Neither Greg Roman nor Dean Pees view Saturday's playoff game as a matchup between coordinators. It's a matchup between two teams, the Ravens and Titans, who are determined to get one step closer to the Super Bowl.
However, the confrontation between the Ravens' high-powered offense and Tennessee's defense is one of the subplots. As the play-caller for Baltimore, part of Roman's job as offensive coordinator is to anticipate how Titans Defensive Coordinator Dean Pees will try to defend Lamar Jackson and the NFL's highest-scoring offense.
Pees and Roman matched wits seven seasons ago in Super Bowl XLVII, when Pees was Baltimore's defensive coordinator and Roman was the offensive coordinator for the San Francisco 49ers. Baltimore won, 34-31, but Roman's offense produced 468 total yards, led by quarterback Colin Kaepernick (302 yards passing, 62 yards rushing).
Baltimore's coaching staff has looked at tape of that game, Head Coach John Harbaugh said, but it has not been a major point of emphasis this week. Both Roman and Pees have turned the page, focused on what will happen Saturday instead of dwelling on what happened between them seven years ago.
"The most relevant games are right now, 2019 and 2020," Roman said. "So, that's really what we're focusing on."
Pees, who was Baltimore's defensive coordinator for six seasons (2012-17) said the matchup against Roman in Super Bowl XLVII was far from his mind.
"That was how many years ago?," Pees said to reporters at his Wednesday press conference. "I remember watching Kaepernick, he was under center quite a bit. How many times have you seen this guy (Jackson) underneath center? It's a similar system, but it's not all the same. That isn't the same defense. That isn't the same offense. There's elements of both to it, but overall, what happened eight years ago has no relevance to this one."
Relevant to Pees is trying to contain Jackson on Saturday night. Following the Titans' playoff victory against the New England Patriots, Pees was on his computer tablet studying the Ravens' offense on the flight back to Tennessee.
Unlike the rest of the AFC playoff field, the Titans have never faced Jackson as a starting quarterback, and his speed and elusiveness can't fully be appreciated until defenders have seen him live. The Titans are using mobile backup quarterback Marcus Mariota to simulate Jackson in practice, but Pees knows it's not an exact replica.
"I saw him on SportsCenter every week, usually on some kind of highlight," Pees said. "I think he's kind of in a class by himself, to be honest with you, running-wise. He's a phenomenal runner. He's a different type of runner than (Deshaun) Watson and all those guys. He could be a tailback for somebody. I see just a lot more moves and spins.
"He's hard enough to tackle even if we know where he is and where he's going to be. I've seen guys have him defended absolutely perfect and he makes them miss. That's just athlete on athlete and he did a better job than the guy trying to tackle him."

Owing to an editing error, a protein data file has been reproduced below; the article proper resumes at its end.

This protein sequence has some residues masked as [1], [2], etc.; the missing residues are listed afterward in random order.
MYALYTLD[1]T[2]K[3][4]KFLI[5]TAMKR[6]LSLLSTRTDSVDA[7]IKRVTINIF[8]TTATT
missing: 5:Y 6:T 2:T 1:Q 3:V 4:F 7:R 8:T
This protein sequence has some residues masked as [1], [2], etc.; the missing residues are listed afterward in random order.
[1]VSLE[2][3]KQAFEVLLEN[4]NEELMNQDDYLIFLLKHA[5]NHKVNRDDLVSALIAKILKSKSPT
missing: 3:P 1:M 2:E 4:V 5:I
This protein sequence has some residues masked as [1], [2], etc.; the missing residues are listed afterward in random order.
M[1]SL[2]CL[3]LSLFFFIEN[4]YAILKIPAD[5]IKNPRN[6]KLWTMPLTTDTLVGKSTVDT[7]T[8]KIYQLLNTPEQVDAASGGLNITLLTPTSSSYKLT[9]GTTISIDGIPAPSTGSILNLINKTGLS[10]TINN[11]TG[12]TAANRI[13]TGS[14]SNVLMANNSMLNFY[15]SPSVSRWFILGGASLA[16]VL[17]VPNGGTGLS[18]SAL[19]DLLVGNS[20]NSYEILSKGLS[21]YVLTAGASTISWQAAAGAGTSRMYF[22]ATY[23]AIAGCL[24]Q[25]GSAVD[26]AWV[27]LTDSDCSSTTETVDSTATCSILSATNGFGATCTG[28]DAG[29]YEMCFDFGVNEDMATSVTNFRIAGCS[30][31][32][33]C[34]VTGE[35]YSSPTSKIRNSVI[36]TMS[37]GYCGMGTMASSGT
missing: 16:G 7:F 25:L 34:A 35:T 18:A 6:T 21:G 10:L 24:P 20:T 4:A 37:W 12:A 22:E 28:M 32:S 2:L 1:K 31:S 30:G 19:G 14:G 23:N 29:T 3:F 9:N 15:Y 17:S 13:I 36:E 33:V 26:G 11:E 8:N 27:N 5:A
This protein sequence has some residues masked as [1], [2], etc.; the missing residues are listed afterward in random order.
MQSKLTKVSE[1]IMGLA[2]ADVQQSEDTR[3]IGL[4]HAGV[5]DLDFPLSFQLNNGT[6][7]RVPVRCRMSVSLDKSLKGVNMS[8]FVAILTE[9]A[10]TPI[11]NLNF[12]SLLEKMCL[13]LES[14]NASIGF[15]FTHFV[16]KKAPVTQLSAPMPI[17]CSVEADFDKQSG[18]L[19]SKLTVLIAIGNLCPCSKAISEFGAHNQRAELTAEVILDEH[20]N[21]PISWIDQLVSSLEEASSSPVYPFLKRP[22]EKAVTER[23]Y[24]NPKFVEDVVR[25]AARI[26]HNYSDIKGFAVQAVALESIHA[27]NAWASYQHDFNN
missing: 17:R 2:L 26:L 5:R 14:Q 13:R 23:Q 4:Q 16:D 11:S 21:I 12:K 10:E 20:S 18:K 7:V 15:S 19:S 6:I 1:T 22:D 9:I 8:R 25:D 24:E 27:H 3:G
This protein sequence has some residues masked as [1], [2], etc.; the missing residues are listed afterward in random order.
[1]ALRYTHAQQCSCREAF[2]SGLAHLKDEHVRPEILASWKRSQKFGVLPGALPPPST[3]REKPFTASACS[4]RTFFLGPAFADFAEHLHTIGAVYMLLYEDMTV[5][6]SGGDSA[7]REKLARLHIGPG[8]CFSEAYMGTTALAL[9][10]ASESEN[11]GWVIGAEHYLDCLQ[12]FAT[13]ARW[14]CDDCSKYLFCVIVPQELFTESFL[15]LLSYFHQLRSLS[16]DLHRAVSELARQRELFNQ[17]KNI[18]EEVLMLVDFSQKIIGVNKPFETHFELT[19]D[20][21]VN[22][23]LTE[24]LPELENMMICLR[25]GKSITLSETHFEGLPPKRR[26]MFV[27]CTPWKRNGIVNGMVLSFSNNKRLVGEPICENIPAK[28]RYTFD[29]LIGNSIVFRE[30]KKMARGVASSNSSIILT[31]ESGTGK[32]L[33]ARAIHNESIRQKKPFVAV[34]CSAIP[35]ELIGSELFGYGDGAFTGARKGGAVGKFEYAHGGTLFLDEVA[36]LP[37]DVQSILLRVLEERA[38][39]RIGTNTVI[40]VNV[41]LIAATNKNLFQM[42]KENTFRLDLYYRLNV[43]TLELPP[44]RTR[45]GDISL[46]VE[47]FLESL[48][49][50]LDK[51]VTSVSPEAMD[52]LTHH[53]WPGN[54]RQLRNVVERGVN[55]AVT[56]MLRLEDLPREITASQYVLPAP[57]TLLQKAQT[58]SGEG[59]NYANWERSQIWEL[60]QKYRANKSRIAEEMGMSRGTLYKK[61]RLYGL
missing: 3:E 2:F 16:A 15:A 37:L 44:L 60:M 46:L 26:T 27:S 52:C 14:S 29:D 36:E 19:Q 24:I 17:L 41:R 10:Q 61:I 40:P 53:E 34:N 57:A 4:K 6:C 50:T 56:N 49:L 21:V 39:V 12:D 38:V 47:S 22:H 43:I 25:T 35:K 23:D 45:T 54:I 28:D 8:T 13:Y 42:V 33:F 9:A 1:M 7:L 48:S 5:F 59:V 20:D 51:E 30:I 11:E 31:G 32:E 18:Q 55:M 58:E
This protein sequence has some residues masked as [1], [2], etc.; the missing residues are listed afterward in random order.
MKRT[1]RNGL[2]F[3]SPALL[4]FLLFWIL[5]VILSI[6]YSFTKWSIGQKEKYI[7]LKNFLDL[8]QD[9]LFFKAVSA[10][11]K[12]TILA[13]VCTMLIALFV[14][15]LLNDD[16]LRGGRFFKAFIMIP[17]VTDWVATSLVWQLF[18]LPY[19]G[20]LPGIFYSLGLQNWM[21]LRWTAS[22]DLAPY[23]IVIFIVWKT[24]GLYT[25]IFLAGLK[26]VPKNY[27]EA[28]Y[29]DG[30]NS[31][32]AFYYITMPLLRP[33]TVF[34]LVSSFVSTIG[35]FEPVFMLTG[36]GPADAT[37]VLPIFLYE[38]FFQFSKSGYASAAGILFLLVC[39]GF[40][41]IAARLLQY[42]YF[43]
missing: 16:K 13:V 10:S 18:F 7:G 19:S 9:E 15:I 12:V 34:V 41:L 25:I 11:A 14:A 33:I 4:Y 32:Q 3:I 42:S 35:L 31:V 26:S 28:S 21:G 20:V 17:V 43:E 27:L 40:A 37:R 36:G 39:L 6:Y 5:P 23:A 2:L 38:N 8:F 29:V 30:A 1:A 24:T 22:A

Roman has done a masterful job all season varying the Ravens' offensive game plan from week to week, tailoring it to specific opponents. Every defense has certain tendencies, but Roman knows Pees will have new wrinkles in store for Saturday night.
"Everybody evolves," Roman said. "Dean's a very good coach and he's been around for a long time. They're not doing exactly what they did when he was here. So you got to trust the tape, trust your eyes."
The Ravens have plenty of trust in Jackson and in their offense overall. Statistically, the Ravens have the edge over a Tennessee defense that ranked 21st overall in defense – 12th against the run and 24th against the pass.
Whether the Ravens are running it or throwing it, Pees has seen enough to know that it's tough to stop.
"If you go small to play the pass, they're going to run the ball," Pees said. "If you try to go big to stop the run, they'll throw the ball. Greg's doing a great job not only scheme-wise but doing a lot with a lot of different personal groups."
Roman has enjoyed having two weeks to prepare for this game. Regardless of the opponent, regardless of the defensive coordinator trying to stop his offense, Roman wants the Ravens to be efficient from start to finish Saturday, to perform as they have done so many times during their 12-game winning streak.
Pees is the next defensive coordinator whose mission is to stop Baltimore's offensive. Roman wants to make Pees' job mission impossible.
"We come up with new, fresh ideas every week," Roman said. "The bye week was definitely a good time to do that. We mainly use 20 percent, roughly, of what we're prepared to call. So, some of those new ideas are actually old ideas. We just haven't run them, yet. So, we've been sharpening up some of those. There are a few new things as well. You have to keep the glass full."
There's nobody else in the league like Lamar Jackson, which has forced coaches to get creative in trying to simulate him in practice.